Partly solar eclipse occurs Saturday! What to expect

What a difference a year does! Just over a year ago, millions of North America were worried about the “Great American Sun Eclipse” on 21 August. Now, Saturday, August 11, another eclipse will take place, but it’s likely that future audience will be significantly smaller.

The sun’s eclipse of the sun will be a partial eclipse of the sun, not the spectacular total solar eclipse that estimated millions last year. It will be visible from most of Asia, far north of Europe, Iceland and Greenland, and from a cross in northern and eastern Canada.

In fact, parts of Newfoundland and Labrador and Quebec (along the lower northern shores of the Gulf of St. Lawrence) get a brief glimpse of a small dent out of the sun’s upper left edge for a few minutes immediately after the sunrise. [Solar Eclipses 201

8: When and How to See Them]

You can find local view details for 29 places in the visibility area here, with permission by veteran NASA eclipse researcher Fred Eclipse from EclipseWise.com.)

You can view the viewing times for some places in Newfoundland and Quebec in the table below. . The eclipse begins before the sunrise.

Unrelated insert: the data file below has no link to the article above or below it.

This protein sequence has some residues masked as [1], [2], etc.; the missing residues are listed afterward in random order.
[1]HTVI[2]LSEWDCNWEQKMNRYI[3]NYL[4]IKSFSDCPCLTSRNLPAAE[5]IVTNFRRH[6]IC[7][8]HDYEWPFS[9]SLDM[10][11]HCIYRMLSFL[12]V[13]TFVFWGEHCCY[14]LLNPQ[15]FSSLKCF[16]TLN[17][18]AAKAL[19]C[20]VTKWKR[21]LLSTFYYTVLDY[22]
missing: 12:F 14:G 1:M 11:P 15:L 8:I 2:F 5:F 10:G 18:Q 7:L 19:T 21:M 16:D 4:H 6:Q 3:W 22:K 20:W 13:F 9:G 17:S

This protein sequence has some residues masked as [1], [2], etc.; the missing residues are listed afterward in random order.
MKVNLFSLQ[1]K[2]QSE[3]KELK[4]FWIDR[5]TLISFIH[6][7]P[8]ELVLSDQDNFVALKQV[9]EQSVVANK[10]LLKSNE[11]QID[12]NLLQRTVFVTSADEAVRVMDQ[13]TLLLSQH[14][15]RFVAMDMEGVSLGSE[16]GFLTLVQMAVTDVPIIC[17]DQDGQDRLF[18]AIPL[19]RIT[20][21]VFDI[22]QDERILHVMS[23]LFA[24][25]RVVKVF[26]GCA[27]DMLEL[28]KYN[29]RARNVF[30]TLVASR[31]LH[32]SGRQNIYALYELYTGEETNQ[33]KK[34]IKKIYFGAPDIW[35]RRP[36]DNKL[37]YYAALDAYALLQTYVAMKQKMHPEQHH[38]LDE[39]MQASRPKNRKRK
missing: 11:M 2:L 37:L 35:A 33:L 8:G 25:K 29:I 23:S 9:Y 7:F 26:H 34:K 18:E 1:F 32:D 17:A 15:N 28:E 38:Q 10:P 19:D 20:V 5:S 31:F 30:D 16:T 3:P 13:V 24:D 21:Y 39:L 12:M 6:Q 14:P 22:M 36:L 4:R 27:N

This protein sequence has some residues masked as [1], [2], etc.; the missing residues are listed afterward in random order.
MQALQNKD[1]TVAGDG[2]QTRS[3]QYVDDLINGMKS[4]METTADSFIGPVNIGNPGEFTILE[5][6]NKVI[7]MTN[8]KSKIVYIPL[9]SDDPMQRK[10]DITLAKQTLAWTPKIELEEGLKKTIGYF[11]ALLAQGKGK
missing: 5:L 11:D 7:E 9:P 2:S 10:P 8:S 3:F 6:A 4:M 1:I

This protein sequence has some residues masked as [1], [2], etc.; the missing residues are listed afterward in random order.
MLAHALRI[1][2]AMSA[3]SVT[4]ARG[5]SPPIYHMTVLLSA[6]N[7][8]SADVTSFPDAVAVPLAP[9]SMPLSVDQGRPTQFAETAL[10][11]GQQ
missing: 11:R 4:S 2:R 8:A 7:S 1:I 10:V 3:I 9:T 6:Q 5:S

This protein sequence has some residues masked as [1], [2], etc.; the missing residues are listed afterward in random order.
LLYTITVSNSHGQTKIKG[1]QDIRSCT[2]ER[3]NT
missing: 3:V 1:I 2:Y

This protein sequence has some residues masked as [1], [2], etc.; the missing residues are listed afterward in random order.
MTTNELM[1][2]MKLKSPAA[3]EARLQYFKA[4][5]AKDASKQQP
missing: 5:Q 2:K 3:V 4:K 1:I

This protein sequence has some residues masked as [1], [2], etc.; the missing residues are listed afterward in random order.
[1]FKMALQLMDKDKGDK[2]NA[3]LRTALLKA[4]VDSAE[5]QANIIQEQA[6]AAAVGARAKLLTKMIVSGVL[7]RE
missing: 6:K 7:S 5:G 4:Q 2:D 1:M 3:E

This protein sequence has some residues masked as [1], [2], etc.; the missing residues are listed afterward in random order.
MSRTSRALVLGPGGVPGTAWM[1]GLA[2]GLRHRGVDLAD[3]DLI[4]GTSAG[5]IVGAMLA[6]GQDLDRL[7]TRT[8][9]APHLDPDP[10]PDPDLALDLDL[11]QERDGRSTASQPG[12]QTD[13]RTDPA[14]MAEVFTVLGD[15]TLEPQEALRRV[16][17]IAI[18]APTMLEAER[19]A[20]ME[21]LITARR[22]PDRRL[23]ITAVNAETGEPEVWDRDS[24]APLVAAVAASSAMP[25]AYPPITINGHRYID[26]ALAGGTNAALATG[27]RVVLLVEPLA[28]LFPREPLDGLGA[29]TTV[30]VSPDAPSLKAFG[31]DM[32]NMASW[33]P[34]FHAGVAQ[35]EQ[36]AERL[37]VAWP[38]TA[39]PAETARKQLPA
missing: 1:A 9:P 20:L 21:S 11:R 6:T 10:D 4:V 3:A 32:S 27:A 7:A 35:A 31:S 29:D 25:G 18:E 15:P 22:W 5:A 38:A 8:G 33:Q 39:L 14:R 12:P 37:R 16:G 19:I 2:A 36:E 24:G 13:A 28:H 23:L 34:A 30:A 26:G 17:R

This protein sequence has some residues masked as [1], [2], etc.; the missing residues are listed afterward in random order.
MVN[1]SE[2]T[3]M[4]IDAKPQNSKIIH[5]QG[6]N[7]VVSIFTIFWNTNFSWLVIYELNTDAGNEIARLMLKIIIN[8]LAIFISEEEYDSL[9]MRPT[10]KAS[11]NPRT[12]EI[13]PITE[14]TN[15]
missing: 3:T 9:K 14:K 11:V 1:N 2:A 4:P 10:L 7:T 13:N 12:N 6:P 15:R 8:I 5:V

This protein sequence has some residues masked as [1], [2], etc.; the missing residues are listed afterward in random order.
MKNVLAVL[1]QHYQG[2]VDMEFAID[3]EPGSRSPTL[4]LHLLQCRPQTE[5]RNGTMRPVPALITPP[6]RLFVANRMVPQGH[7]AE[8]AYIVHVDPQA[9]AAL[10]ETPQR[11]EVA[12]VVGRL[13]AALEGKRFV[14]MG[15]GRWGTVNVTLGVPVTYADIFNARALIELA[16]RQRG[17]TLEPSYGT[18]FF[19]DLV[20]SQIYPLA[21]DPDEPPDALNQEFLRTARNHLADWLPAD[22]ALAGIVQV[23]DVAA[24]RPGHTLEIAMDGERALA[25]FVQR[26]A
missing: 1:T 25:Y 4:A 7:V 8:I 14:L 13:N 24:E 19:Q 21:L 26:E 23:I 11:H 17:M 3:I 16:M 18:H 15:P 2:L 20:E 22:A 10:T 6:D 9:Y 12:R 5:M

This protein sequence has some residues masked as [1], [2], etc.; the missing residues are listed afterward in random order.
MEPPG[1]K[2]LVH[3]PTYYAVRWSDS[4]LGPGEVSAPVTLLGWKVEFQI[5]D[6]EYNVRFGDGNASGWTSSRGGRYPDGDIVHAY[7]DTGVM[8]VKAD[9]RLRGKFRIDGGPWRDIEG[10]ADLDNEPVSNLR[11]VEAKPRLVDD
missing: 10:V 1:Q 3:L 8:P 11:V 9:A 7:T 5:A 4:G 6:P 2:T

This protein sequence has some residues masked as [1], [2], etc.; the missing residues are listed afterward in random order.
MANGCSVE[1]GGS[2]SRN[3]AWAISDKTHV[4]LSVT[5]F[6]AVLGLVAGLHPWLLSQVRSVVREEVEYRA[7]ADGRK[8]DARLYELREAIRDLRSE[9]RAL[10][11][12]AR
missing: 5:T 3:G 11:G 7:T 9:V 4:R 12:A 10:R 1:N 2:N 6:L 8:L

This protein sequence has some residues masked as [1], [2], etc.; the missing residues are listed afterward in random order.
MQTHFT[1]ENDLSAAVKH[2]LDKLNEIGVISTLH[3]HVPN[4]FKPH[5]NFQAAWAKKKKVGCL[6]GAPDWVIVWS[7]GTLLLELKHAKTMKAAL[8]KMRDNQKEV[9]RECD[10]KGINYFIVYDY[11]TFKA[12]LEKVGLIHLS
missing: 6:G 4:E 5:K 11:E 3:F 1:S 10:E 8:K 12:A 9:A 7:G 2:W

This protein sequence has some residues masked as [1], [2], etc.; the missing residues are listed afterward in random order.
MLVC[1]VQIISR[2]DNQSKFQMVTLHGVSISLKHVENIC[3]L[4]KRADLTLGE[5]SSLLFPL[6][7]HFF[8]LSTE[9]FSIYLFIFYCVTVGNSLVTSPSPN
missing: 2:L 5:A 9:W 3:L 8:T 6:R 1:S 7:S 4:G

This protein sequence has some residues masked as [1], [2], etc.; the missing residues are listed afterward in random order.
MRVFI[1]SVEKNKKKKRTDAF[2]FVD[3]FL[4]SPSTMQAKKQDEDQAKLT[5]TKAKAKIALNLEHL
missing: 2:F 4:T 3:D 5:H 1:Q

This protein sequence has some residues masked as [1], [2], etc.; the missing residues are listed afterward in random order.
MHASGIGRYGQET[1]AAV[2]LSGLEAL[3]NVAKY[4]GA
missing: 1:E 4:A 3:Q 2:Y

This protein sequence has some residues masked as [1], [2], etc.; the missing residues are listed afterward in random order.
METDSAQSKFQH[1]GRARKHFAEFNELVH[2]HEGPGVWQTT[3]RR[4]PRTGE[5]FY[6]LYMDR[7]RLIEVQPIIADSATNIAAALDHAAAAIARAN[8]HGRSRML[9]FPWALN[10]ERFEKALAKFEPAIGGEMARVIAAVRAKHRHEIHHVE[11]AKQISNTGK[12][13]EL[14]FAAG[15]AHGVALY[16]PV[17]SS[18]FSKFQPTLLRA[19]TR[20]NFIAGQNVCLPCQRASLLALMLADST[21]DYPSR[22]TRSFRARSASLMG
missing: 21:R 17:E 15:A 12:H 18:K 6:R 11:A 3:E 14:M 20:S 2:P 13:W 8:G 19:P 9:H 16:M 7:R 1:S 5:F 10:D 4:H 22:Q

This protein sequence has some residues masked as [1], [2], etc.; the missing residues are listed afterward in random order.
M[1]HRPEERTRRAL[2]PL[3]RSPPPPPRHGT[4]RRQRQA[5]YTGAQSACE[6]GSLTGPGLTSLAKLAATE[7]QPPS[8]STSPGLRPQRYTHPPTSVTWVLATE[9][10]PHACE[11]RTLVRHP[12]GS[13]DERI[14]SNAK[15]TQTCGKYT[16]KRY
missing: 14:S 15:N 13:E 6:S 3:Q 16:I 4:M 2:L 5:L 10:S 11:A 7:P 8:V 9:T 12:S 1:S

Location Time zone Max. Eclipse % Obscuration Eclipse Ends
Blanc Sablon QC Atlantic Standard 4:27 a.m. 3 cents 4:47 am.
St. Anthony, NL NFLD Daylight 5:56 a.m. 3 percent 6:06 a.m.
G. Harbor, NL NFLD Daylight 5:56 4-percent 6:19 am

Of course, if you happen to be in the zone of visibility for this eclipse, ] never see directly on the sun (unless you use approved filters or sunglasses). Putting directly into the sun can damage your eyesight.

The time of greatest eclipse, with almost 75 percent of the sun hidden, will occur at local sunset in Russia from Kolyuchinskaya Bay in northeastern Siberia – a large, usually ice-covered bay in the Chukchi Sea on the northern shore of the Chukotka peninsula. Cape Vankarem is to the west, and Neskynpil ‘gyn Lagoon and Cape Serdtse-Kamen are in the east.

It’s not the place to take your family on a weekend gala!

Sun eclipses arise when the moon crosses the sun’s face, seen from the ground.